Adams. Her husband, John Adams, would become the second president of the United States. In
the spring of 1776, when John was a delegate to the Continental Congress, Abigail wrote to him,
saying,
In the new code of laws which I suppose it will be necessary for
you to make, I desire you would remember the ladies . . . Do not
put such unlimited power into the hands of husbands. Remember,
all men would be tyrants if they could.
Abigail Adams knew that in the 18th century, women had legal status only through their
husbands. A married woman was called a feme covert, a legal term that comes from the French
words for “covered woman.” Women were “covered”—invisible as far as the law was
concerned— by their husbands. Abigail warned her husband that women would not follow any
laws that did not guarantee their rights. They would not be “bound by any laws in which we have
no voice or representation.”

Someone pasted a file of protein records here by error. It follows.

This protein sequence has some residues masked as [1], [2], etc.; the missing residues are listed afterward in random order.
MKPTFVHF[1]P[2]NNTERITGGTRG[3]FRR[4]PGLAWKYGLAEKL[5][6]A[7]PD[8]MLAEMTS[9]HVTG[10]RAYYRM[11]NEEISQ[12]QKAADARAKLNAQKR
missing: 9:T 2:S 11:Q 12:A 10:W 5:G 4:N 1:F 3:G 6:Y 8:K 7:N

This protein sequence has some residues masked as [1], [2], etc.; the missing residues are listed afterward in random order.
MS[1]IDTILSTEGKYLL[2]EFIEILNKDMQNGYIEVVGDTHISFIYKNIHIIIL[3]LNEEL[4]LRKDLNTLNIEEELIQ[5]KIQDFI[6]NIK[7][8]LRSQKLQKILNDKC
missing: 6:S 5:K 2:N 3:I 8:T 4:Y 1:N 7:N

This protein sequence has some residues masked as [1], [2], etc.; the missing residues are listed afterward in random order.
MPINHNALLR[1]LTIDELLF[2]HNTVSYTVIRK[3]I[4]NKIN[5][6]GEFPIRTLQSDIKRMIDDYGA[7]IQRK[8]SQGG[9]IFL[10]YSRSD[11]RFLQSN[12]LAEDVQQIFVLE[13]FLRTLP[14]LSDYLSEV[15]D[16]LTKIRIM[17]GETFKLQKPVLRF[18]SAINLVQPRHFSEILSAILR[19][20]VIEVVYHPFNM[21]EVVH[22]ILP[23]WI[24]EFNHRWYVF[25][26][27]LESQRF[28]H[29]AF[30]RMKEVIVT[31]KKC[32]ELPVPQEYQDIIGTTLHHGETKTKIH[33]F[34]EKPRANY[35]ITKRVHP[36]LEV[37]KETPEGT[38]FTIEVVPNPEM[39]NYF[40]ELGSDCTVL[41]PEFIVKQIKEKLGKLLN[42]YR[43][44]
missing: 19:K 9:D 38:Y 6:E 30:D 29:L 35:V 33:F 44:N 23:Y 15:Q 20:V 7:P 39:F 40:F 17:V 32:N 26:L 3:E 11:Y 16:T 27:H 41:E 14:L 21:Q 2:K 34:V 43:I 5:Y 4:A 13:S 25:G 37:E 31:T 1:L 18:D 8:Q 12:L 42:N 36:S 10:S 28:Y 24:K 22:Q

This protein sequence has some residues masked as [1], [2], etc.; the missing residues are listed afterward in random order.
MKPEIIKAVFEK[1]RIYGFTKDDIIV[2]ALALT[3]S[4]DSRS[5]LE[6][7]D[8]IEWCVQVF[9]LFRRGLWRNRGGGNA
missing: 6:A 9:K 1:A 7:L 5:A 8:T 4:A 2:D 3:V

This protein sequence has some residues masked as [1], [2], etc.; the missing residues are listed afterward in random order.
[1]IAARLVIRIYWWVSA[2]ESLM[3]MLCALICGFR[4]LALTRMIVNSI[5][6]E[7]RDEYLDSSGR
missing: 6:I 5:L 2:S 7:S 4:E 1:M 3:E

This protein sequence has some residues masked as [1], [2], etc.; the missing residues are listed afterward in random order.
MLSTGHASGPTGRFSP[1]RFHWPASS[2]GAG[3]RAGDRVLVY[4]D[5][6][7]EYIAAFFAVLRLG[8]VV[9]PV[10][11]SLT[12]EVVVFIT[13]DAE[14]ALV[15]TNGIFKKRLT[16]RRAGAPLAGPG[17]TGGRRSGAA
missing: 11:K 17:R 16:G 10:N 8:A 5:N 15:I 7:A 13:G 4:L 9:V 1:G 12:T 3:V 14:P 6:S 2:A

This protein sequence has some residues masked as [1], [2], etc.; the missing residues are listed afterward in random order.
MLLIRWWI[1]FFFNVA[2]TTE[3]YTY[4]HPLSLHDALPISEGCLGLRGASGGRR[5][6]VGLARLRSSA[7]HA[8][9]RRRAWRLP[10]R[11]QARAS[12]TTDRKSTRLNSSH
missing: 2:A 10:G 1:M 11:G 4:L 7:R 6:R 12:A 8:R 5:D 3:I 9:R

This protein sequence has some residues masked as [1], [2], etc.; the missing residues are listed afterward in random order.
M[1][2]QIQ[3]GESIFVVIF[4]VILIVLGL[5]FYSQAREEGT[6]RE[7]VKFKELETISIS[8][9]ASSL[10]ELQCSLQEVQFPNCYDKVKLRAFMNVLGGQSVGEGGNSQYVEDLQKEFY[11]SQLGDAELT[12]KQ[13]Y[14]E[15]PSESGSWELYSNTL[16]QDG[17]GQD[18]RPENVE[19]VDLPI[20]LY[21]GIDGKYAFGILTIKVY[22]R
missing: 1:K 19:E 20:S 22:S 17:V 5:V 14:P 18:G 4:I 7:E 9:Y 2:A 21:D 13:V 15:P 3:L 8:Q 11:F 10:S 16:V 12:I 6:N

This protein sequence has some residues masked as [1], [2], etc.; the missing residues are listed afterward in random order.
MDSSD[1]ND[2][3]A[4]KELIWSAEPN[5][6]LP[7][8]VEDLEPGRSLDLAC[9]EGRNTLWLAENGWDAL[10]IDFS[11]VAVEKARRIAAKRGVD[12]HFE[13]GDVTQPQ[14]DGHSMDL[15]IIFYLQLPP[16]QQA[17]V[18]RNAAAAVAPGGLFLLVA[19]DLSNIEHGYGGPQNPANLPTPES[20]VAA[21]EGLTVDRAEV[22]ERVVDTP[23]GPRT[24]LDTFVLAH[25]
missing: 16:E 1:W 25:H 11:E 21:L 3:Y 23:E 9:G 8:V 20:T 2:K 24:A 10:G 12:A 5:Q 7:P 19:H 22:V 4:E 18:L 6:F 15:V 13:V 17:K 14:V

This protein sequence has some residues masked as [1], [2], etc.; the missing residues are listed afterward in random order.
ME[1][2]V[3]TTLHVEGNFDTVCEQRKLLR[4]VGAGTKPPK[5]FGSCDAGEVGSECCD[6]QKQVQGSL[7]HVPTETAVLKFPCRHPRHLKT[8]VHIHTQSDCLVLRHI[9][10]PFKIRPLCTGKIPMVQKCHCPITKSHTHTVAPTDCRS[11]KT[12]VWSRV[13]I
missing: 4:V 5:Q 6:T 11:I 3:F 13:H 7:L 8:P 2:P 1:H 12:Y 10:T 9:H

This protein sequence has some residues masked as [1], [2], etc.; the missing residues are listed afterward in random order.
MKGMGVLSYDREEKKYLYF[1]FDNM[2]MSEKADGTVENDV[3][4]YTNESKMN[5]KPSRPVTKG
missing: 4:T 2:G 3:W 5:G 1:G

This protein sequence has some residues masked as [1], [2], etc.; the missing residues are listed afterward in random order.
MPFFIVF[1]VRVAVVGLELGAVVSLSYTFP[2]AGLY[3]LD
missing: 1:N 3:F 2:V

Bettmann/Corbis
Abigail Adams was an independent thinker who had strong ideas about women’s rights. In 1787,
she was in Great Britain, where John Adams was serving as the representative of the new United
States.
John Adams, however, feared that expanding freedom would lead to chaos. He told Abigail that
women had more power over their husbands than they realized. That being true, he believed that
men would be better off excluding women from the new country’s laws. “Depend upon it,” he
wrote, “we know better than to repeal our masculine systems.”
Nonetheless, some women did vote during the republic’s early years. A New Jersey law, passed